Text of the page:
High schools are top priority for fixes
High schools are top priority for fixes
Alameda’s two high schools could be the focus of a bond the Alameda Board of Education is considering for the November ballot.
“Where I am leaning would be that high schools would be the major focus of the bond,” board trustee Mike McMahon said Tuesday, echoing the sentiment of his fellow board members.
The school district’s just-released draft facilities plan details $590.6 million in upgrades that families, teachers and community members say are needed over the next 10 to 15 years. The list includes critical fixes like new boilers and safety upgrades and others that will facilitate modern-day teaching needs, along with desired upgrades that could be left for a future date.
The maximum amount of bond debt the district could ask voters in November to allow it to incur is around $180 million, its bond advisor has said. The cost to renovate Alameda’s two main high schools could top $240 million – in 2014 dollars – if everything on the master plan list were sought.
Board members agreed that Historic Alameda High School should be renovated and reopened for use; in addition to restoring the campus to student use, it could also once again house the district office. Trustees Barbara Kahn and Trish Herrera Spencer said they’d like to see Encinal High School get a proper theater space – students there perform their shows in the school’s gymnasium – while McMahon and board president Margie Sherratt said they thought money should be directed to upgrading classrooms there instead.
A new theater at Encinal with seating for 400 to 500 people would cost $20.3 million, while enlarging classrooms to meet modern standards would cost $5.9 million. Upgrades to Kofman Auditorium, which Sherratt said she though shouldn’t be prioritized, would cost $14.6 million.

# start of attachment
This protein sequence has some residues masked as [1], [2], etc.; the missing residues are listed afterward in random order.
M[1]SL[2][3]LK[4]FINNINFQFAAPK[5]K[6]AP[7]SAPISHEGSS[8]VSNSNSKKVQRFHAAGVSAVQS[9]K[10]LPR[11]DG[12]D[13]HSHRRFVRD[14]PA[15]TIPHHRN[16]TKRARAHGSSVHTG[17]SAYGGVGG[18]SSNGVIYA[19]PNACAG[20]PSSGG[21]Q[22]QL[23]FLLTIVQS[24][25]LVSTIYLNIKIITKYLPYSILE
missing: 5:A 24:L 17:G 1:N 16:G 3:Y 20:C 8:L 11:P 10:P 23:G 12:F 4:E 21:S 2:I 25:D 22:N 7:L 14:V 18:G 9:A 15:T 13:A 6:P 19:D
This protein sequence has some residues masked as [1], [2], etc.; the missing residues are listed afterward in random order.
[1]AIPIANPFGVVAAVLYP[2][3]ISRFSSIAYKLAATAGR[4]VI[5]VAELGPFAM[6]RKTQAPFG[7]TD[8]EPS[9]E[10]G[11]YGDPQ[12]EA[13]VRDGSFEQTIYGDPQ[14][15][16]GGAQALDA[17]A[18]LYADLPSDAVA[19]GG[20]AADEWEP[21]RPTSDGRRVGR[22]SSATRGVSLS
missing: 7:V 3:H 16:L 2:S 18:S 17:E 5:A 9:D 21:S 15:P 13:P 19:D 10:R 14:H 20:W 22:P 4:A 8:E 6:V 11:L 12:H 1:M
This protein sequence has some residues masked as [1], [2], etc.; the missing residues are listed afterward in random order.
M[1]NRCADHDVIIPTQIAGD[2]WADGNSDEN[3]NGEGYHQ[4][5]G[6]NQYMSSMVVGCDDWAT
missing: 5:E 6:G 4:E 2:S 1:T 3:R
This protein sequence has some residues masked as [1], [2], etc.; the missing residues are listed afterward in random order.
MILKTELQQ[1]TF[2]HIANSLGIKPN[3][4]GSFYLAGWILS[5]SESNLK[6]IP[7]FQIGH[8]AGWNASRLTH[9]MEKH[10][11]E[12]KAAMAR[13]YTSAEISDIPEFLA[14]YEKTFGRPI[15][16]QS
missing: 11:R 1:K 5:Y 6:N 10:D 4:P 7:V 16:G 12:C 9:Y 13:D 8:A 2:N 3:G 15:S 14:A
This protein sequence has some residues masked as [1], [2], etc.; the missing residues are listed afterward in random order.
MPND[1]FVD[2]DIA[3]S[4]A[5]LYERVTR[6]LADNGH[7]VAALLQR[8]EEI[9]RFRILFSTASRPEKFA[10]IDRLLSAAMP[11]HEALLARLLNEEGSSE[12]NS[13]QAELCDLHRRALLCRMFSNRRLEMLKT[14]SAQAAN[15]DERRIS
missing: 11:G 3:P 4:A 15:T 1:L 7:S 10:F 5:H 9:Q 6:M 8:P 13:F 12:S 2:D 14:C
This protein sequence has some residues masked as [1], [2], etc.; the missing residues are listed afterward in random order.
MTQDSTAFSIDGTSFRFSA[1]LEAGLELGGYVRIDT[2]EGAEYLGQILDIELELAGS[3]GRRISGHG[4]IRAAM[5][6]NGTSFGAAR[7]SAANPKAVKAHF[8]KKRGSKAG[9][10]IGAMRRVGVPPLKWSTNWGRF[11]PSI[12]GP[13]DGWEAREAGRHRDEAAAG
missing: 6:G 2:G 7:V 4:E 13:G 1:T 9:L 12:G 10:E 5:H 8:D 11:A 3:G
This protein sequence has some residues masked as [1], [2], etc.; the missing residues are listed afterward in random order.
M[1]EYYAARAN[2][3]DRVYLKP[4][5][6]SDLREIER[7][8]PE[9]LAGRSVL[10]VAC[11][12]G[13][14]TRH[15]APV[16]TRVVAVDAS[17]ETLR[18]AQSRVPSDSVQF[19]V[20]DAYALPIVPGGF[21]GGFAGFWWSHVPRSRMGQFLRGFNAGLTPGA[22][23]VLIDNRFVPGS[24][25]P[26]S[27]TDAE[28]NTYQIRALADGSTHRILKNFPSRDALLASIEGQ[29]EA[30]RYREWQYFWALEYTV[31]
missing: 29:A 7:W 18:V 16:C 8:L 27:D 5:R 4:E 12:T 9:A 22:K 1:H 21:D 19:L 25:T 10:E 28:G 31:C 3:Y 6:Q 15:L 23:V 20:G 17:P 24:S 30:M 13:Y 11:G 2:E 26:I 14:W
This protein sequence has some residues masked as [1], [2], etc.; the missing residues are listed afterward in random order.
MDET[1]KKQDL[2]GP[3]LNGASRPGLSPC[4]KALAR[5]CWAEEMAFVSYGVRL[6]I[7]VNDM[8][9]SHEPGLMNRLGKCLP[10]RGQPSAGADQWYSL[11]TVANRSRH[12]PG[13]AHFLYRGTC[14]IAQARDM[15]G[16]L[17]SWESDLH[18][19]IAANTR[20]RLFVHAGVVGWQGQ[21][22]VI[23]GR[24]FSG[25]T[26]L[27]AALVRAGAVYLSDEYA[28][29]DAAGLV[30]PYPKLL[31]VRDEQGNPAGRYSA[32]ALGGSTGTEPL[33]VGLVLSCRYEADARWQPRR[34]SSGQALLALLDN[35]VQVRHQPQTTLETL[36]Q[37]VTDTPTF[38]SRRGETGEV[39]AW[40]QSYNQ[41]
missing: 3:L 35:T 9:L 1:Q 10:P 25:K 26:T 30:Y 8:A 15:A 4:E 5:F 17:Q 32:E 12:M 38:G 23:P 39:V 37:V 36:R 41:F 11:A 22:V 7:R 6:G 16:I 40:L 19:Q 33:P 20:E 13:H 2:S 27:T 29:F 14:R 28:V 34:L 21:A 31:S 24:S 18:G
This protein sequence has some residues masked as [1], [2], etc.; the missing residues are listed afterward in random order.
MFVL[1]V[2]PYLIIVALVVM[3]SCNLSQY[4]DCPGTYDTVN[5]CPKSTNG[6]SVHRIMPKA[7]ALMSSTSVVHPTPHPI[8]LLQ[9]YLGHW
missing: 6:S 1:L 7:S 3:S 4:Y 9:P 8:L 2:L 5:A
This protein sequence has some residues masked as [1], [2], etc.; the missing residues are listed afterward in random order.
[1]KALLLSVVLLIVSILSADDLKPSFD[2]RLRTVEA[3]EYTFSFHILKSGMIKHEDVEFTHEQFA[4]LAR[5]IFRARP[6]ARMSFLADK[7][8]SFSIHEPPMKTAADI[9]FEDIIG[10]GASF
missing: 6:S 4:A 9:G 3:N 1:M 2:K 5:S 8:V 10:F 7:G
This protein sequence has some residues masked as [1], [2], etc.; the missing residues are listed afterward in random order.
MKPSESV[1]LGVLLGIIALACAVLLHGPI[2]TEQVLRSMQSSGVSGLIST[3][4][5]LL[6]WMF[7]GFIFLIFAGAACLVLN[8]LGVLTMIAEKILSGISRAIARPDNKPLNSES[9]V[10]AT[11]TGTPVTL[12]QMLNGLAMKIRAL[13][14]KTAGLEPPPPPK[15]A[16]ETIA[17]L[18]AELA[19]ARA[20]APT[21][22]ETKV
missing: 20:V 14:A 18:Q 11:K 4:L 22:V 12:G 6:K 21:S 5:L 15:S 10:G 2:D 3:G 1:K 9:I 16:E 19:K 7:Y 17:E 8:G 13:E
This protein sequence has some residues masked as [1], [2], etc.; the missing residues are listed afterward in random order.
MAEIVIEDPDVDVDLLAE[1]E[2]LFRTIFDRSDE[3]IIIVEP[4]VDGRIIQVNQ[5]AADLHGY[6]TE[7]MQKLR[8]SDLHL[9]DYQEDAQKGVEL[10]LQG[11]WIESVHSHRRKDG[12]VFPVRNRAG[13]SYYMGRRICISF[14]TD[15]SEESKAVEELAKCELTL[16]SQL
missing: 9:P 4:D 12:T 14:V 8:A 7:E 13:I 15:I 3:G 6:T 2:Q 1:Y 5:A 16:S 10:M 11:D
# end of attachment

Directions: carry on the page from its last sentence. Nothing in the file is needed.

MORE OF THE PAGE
Other potential priorities for the first of what could be a series of bond measures included infrastructure to support the district’s upgraded technology, gymnasiums for Wood and Lincoln middle schools and upgrades to three of the district’s oldest elementary schools – Edison, Franklin and Otis.
Fixes at Edison – the district’s oldest elementary school – could top $21 million and at Franklin, and the price tag for fully modernizing Franklin is $17.8 million. The estimated cost of proposed upgrades at Otis is $14.7 million.
Constructing a new gymnasium at Lincoln would cost $7.6 million, the draft facilities plan says.
Tuesday’s discussion centered around changes board members would like to see in the plan and around the school board’s strategy for prioritizing work on the projects it contains. Potential strategies considered by the board included providing fixes at each school and “thematic” improvements that focus on a specific need, like technology or safety upgrades.
McMahon said he wanted the facilities plan to more prominently spell out how classrooms will be improved if voters okay a bond. He has criticized the 2004 Measure C bond, saying the district has little to show for the money it spent. But he said the new plan is different.
“There’s a perception or lack of trust out there in the public, what this is going to mean for our district. This plan is significantly different from what was done 10 years ago,” he said. “If we can show the public what the interior classrooms will look like, I think we’ve got a fighting chance.”
Spencer said members of the community want to know what they’ll get for their money if they are asked to approve a bond; she noted that property owners are already paying for Measure C and the district parcel tax. Sherratt said the money is needed to keep Alameda’s schools viable, something she said will maintain property values here.
The board will conduct a public workshop on Tuesday to prioritize projects spelled out in the plan, and will consider approval of a final facilities plan and the project list on May 27.